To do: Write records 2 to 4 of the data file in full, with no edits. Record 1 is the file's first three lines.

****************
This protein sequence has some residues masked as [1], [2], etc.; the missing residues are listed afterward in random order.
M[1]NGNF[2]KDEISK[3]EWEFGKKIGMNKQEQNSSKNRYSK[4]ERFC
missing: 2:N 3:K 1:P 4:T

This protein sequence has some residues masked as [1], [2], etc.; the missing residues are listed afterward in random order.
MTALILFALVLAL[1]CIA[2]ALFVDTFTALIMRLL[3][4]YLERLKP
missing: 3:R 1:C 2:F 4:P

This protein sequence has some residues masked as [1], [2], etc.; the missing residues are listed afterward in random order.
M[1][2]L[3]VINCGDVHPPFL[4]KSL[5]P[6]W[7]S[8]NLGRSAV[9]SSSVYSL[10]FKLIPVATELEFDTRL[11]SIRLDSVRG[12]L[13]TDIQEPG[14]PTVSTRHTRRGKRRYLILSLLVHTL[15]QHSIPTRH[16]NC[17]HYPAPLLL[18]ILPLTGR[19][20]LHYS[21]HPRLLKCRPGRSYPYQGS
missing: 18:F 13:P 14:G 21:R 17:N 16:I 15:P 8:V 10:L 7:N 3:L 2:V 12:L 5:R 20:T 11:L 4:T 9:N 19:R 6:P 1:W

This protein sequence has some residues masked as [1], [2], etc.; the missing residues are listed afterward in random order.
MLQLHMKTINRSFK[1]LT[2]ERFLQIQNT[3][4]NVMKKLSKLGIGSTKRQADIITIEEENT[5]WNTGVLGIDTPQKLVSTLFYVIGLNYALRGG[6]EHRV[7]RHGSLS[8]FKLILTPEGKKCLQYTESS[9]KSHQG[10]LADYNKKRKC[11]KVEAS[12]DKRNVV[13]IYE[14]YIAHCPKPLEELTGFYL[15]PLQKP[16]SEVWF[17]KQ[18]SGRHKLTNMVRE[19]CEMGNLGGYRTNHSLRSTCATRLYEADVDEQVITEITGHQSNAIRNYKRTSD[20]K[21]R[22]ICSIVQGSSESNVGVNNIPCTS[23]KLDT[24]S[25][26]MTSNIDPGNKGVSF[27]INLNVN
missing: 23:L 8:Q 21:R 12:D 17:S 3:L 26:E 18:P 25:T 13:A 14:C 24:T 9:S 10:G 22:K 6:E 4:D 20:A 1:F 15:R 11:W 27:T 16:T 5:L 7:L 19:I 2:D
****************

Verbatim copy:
This protein sequence has some residues masked as [1], [2], etc.; the missing residues are listed afterward in random order.
MTALILFALVLAL[1]CIA[2]ALFVDTFTALIMRLL[3][4]YLERLKP
missing: 3:R 1:C 2:F 4:P

This protein sequence has some residues masked as [1], [2], etc.; the missing residues are listed afterward in random order.
M[1][2]L[3]VINCGDVHPPFL[4]KSL[5]P[6]W[7]S[8]NLGRSAV[9]SSSVYSL[10]FKLIPVATELEFDTRL[11]SIRLDSVRG[12]L[13]TDIQEPG[14]PTVSTRHTRRGKRRYLILSLLVHTL[15]QHSIPTRH[16]NC[17]HYPAPLLL[18]ILPLTGR[19][20]LHYS[21]HPRLLKCRPGRSYPYQGS
missing: 18:F 13:P 14:G 21:R 17:N 16:I 15:P 8:V 10:L 7:N 3:L 2:V 12:L 5:R 20:T 11:L 4:T 9:N 19:R 6:P 1:W

This protein sequence has some residues masked as [1], [2], etc.; the missing residues are listed afterward in random order.
MLQLHMKTINRSFK[1]LT[2]ERFLQIQNT[3][4]NVMKKLSKLGIGSTKRQADIITIEEENT[5]WNTGVLGIDTPQKLVSTLFYVIGLNYALRGG[6]EHRV[7]RHGSLS[8]FKLILTPEGKKCLQYTESS[9]KSHQG[10]LADYNKKRKC[11]KVEAS[12]DKRNVV[13]IYE[14]YIAHCPKPLEELTGFYL[15]PLQKP[16]SEVWF[17]KQ[18]SGRHKLTNMVRE[19]CEMGNLGGYRTNHSLRSTCATRLYEADVDEQVITEITGHQSNAIRNYKRTSD[20]K[21]R[22]ICSIVQGSSESNVGVNNIPCTS[23]KLDT[24]S[25][26]MTSNIDPGNKGVSF[27]INLNVN
missing: 23:L 8:Q 21:R 12:D 17:S 3:L 26:E 18:P 25:T 13:A 14:C 24:T 9:S 10:G 22:K 6:E 4:D 20:A 1:F 15:R 11:W 27:T 16:T 5:L 7:L 19:I 2:D